Since life insurance underwriting is an imperfect ‘science,’ it offers both opportunities for surprisingly good outcomes and disappointing setbacks. It’s well known that one company’s good risk is another company’s decline or highly rated case.
Because of the potential disparity in responses to a case, advisors are faced with the daunting task of aligning a particular client’s case with the right company with the right product at the best price and underwriting available.
To further complicate the task, it’s increasingly necessary to shop the client’s file to achieve this objective as insurance companies continue to fine-tune their underwriting using highly sophisticated and continuously evolving data and analytical techniques.
Of particular importance to advisors and their clients are the many changes that affect client underwriting, specifically where there was prior underwriting with adverse results. Those results may or may not have been appropriate at the time, and the policy may be in force or not taken.
Fortunately, there are favorable conditions today for advisors to present their clients with ways to improve a prior life insurance result, each one offering underwriting enhancements sufficient to overcome the prior adverse insurance underwriting decision.
1. A client’s medical status
It’s incumbent upon advisors to take seriously today’s opportunities to review their inforce policies, including rated policies, and previously rated offers. And here’s why:
- It’s quite possible that a client’s medical status can improve with the passage of time.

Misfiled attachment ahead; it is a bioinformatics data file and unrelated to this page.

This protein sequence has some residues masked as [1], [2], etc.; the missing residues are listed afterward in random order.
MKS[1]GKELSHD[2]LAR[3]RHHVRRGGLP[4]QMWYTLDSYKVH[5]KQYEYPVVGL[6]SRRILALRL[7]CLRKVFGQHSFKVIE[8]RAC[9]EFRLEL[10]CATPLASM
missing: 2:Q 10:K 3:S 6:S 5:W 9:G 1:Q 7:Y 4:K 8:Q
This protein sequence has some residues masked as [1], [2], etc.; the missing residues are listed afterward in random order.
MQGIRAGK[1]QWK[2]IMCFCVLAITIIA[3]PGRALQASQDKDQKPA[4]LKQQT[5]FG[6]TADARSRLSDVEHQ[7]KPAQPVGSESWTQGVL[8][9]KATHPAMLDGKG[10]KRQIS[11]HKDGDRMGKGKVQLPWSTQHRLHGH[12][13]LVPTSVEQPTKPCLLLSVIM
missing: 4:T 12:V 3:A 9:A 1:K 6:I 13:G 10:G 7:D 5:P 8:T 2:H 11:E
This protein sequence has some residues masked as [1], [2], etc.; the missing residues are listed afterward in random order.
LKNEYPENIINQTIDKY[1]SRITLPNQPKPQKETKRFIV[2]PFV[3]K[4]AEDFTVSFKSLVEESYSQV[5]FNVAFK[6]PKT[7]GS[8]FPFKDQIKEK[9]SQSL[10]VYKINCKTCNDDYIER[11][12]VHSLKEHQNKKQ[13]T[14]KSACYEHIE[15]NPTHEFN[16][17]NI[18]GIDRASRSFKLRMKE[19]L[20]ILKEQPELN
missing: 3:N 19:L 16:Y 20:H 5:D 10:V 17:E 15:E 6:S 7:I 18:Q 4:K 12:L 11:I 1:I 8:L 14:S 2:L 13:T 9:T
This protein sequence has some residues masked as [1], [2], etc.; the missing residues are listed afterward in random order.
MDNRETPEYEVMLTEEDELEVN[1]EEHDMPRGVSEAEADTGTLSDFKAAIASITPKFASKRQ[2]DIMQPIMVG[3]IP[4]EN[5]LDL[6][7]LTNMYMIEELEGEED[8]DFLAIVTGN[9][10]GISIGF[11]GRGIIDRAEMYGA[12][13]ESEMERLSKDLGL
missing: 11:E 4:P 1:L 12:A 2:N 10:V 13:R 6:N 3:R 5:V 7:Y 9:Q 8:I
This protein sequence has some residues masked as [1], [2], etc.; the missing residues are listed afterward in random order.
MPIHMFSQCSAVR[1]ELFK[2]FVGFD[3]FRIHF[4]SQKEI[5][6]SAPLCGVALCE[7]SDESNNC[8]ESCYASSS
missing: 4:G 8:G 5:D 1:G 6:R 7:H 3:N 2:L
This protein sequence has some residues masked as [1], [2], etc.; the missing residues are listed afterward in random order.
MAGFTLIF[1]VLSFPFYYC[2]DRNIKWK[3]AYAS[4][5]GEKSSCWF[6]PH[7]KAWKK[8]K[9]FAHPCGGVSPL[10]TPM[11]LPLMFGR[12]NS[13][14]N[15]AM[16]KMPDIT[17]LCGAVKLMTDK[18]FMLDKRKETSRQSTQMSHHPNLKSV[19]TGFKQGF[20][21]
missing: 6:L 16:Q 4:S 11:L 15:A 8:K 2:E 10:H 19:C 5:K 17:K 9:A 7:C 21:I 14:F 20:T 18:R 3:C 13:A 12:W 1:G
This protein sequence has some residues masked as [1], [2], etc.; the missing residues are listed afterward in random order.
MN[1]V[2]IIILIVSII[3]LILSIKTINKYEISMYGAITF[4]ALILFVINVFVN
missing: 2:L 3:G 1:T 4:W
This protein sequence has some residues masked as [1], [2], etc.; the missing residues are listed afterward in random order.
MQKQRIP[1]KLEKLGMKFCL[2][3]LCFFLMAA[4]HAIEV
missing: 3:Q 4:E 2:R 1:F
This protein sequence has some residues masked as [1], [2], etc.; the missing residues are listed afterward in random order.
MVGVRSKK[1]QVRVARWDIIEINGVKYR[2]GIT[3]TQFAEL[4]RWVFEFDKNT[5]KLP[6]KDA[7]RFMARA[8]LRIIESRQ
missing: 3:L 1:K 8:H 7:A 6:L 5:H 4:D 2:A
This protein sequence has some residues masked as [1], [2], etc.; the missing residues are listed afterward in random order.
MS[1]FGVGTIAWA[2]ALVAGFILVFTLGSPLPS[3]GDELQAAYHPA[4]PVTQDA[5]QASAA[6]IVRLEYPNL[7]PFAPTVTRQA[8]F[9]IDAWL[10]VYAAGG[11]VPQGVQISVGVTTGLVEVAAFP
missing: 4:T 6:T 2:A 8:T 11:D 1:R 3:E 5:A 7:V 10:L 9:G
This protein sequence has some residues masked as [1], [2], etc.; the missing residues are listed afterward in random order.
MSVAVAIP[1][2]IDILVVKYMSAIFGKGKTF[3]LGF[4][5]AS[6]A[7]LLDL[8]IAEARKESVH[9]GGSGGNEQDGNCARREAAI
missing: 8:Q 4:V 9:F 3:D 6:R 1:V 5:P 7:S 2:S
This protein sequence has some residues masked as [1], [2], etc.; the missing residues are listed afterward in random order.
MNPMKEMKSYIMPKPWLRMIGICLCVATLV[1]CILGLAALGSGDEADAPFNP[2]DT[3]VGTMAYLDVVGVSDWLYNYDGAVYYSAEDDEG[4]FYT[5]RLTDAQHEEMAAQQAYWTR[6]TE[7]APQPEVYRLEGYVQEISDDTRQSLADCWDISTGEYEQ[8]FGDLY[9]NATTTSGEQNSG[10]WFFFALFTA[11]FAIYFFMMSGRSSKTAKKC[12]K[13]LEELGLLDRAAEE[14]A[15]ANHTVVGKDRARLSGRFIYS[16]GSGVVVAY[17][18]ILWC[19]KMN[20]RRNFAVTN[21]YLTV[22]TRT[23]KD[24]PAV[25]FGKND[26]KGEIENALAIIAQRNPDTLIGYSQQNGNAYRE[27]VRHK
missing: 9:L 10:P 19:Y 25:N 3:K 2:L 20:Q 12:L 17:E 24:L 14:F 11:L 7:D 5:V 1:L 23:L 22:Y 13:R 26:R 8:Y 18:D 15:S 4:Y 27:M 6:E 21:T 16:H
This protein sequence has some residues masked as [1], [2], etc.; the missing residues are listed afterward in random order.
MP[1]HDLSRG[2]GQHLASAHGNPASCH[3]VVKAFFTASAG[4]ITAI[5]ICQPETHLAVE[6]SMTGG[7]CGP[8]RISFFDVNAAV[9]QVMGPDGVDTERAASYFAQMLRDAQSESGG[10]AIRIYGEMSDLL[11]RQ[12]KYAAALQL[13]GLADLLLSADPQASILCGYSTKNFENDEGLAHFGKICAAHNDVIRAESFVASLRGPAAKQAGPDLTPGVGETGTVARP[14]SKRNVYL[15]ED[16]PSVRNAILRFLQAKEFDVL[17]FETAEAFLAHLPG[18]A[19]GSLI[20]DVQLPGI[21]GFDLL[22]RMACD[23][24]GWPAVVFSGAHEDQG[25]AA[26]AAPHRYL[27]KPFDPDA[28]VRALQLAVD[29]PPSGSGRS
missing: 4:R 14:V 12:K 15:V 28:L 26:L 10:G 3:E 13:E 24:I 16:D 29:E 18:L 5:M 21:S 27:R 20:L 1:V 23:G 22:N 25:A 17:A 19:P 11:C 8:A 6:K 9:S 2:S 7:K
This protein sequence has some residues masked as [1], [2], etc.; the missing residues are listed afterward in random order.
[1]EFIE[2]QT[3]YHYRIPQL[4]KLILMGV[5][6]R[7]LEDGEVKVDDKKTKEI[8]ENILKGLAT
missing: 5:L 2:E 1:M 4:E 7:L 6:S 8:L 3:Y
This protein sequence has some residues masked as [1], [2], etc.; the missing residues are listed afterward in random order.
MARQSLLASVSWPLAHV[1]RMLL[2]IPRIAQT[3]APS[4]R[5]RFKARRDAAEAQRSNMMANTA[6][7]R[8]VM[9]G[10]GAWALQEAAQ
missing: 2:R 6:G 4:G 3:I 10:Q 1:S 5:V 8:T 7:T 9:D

- In the same way, a medical condition can stabilize, opening the way for an enhanced offer.
- This also applies to the improved stability of a particular diagnosis.
- Aggressive and successful treatment can improve a medical condition leading to new, more favorable offers.
- Positive changes or improvements in testing and lab results can lead to a better offer.
- New (previously unused) testing may come to be introduced by the client’s physician or requested by an insurance company to obtain a better offer.
2. The insurance company outlook
Life insurance companies are far from static when it comes to their mortality experience. Most companies review their actuarial history annually with their reinsurers to evaluate the results, and they adjust to new medical treatment realities and the implications for mortality enhancement.
3. Medical and technological outlook
Life companies are continually coming up with new medical testing that is helpful in underwriting. At the same time, clinicians have new access to new medications, advanced testing, state-of-the art diagnostic tools and comprehensive medical care which, when taken together serve to improve patients’ health prognosis, longevity and mortality.
Although many in our industry view life insurance companies as staid and stodgy, they agonizingly crunch numbers, along with their reinsurers, to evaluate, catalogue and to assure profit margins, as well as offering the most competitive underwriting.
4. Insurance company niches
Each life company has its own unique underwriting approach. This means they can and do view the same set of medical information differently, even quite differently at times. For example, one company may see a set of facts indicating a particular impairment, while the next company, reviewing the same facts, does not have a problem. This is not a matter of the way underwriters from two companies perceive the same information. The difference depends on the individual underwriting positions of the insurance companies involved.